A letter to my pre-PC self;
This post is part of BloggingAbroad.org’s Re-Entry Blog Challenge.
There are things that will happen in the next two plus years that will be unexpected and sometimes difficult. The thing is, these challenges will change you in ways you never thought possible. They will tax your restraint and your reserves. They will make you uncomfortable and force you to confront deep dark buried issues that you have tried for 40 plus years to avoid. These things will pass, but they will change you and they will build you up, try not to fight them.
The first challenge will be how you see yourself. You view yourself as strong and as resourceful and able to stand up to confrontation. You must let those ideas go. In this new culture women do not confront men, they do not stand up to them and they most certainly never call them out and insult them. This will be the most difficult aspect to deal with. The daily marriage proposals, the constant cat calls and the attention that makes you never want to leave your home will become normal. What will not be normal is how you deal with them. Think about the fact that you are a cultural ambassador and even though you often feel like a slab of meat at the auction, you need to keep your interactions civil and not cross.
The second challenge is to let go of your view of not ever quitting. Sometimes quitting is not failure but realizing that the issues cannot be resolved and they tax your resilience too much. Understanding when to walk away is better than not quitting and drowning in despair and depression. Finding the balance between not quitting and seeing that there is no solution will prove to be an asset. It will be difficult and you will have to swallow that pride. Remember to count those small wins to help balance those feelings of defeat.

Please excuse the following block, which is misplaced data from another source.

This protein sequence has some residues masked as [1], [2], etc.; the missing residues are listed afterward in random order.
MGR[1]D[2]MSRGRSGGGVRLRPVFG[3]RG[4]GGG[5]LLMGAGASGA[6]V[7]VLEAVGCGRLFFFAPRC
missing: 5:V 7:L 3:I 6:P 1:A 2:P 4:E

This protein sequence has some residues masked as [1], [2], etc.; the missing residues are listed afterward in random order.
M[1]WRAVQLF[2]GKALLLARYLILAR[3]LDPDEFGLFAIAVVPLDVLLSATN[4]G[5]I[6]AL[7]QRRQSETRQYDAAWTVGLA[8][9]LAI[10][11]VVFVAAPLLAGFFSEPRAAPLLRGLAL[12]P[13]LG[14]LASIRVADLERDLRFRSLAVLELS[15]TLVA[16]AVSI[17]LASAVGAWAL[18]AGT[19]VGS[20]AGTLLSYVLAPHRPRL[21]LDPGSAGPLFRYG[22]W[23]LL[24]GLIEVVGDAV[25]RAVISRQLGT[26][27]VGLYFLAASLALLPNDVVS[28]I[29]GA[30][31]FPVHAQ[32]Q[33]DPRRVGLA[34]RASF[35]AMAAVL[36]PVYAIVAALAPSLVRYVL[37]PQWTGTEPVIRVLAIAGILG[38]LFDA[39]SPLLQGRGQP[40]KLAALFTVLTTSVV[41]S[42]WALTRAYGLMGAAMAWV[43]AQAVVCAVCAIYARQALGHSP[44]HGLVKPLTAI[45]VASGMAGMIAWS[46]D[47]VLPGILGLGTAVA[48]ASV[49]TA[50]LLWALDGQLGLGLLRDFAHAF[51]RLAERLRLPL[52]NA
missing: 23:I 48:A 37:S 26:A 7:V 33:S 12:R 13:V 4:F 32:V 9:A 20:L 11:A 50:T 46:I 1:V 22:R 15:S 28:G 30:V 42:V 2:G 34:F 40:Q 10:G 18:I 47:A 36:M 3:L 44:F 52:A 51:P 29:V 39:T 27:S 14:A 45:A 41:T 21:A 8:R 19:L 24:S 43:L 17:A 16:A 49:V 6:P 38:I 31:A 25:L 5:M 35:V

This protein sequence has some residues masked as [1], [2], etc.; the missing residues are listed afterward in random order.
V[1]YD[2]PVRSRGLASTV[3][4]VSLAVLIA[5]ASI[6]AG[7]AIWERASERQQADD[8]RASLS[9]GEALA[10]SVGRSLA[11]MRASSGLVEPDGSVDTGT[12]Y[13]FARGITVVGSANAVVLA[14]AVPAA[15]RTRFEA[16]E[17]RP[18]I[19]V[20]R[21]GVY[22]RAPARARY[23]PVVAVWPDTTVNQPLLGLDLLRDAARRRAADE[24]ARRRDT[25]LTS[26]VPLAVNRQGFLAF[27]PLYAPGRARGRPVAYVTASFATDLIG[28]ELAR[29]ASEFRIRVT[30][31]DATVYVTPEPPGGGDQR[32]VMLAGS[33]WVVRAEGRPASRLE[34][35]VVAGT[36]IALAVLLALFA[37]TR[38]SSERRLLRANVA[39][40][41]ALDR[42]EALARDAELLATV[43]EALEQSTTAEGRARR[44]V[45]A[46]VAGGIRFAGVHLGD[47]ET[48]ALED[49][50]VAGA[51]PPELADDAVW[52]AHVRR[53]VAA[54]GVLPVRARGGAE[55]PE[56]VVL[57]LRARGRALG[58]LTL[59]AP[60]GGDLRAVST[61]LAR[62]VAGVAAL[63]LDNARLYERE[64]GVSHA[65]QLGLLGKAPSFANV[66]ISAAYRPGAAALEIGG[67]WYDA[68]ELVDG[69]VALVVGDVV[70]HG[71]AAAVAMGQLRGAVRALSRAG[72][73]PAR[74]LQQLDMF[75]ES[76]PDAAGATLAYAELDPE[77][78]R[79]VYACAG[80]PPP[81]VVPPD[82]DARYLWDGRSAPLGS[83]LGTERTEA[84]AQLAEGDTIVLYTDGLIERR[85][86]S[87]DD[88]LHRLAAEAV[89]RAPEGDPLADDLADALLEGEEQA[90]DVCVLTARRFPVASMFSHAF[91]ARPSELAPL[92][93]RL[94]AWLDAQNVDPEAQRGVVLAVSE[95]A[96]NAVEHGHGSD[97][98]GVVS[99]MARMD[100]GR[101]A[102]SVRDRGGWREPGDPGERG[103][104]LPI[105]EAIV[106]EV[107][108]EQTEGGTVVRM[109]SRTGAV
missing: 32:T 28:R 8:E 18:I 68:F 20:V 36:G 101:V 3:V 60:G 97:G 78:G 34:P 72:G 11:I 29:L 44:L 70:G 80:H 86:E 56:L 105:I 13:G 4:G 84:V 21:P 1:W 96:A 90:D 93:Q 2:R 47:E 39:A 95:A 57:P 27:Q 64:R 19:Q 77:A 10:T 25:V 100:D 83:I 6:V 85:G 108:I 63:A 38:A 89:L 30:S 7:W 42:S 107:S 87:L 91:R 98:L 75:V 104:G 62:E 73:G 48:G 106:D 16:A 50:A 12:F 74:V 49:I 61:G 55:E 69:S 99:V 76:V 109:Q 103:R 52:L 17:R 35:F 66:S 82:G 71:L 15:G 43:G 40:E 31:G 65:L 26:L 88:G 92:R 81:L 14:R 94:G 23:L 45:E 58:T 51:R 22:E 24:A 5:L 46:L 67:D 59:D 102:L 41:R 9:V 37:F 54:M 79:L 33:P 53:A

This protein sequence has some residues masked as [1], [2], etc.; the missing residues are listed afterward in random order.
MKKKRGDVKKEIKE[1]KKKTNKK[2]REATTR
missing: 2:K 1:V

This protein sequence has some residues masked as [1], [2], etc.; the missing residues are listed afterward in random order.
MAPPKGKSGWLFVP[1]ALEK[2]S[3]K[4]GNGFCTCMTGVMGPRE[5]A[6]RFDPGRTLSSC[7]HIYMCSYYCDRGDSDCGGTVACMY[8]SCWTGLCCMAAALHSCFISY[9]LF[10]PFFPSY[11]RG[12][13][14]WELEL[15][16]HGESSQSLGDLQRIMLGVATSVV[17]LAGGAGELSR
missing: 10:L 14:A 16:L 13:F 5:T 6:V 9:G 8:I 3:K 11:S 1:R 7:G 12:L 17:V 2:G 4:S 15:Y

The final challenge is confronting your past. Yikes, this really sucks. You moved to a place where most people from your past can no longer reach you, but the pain is still there. Being alone every night forces you to spend some quality time with yourself and your feelings. Ugh, I know that really sucks. Those angry and hurt feelings never really went away, they just got buried deep. Breaking down those walls and confronting them allows you to not only grow but to move forward. Your resentment of your childhood and upbringing, they keep your growth stagnated. Those feelings of anxiety about actually going home, pretending you did not come from your hometown, they hold you down and keep you angry and holding onto the pain. The denial that people hurt you, that your parents made you feel unloved, that holds you back. Facing these things and confronting them within yourself allows you to finally heal, grabbing that happiness is something you should embrace.
Yes you will still be angry and still be hurt, but it will no longer hold you in this space. Allow yourself the freedom to feel relief. To feel that anger and to confront it. To admit and name the things that happened to you, to move forward with more confidence and understanding how you actually process events. Sometimes those things that happen are not exactly as your perceived them. Sometimes people have no idea they wronged you at all, by learning how to recognize the hurt you can address it and confront the offender in a sane and safe way. These are the things you will learn from your service. The fact that there is always pain and hurt but there does not have to be residual anger and pain.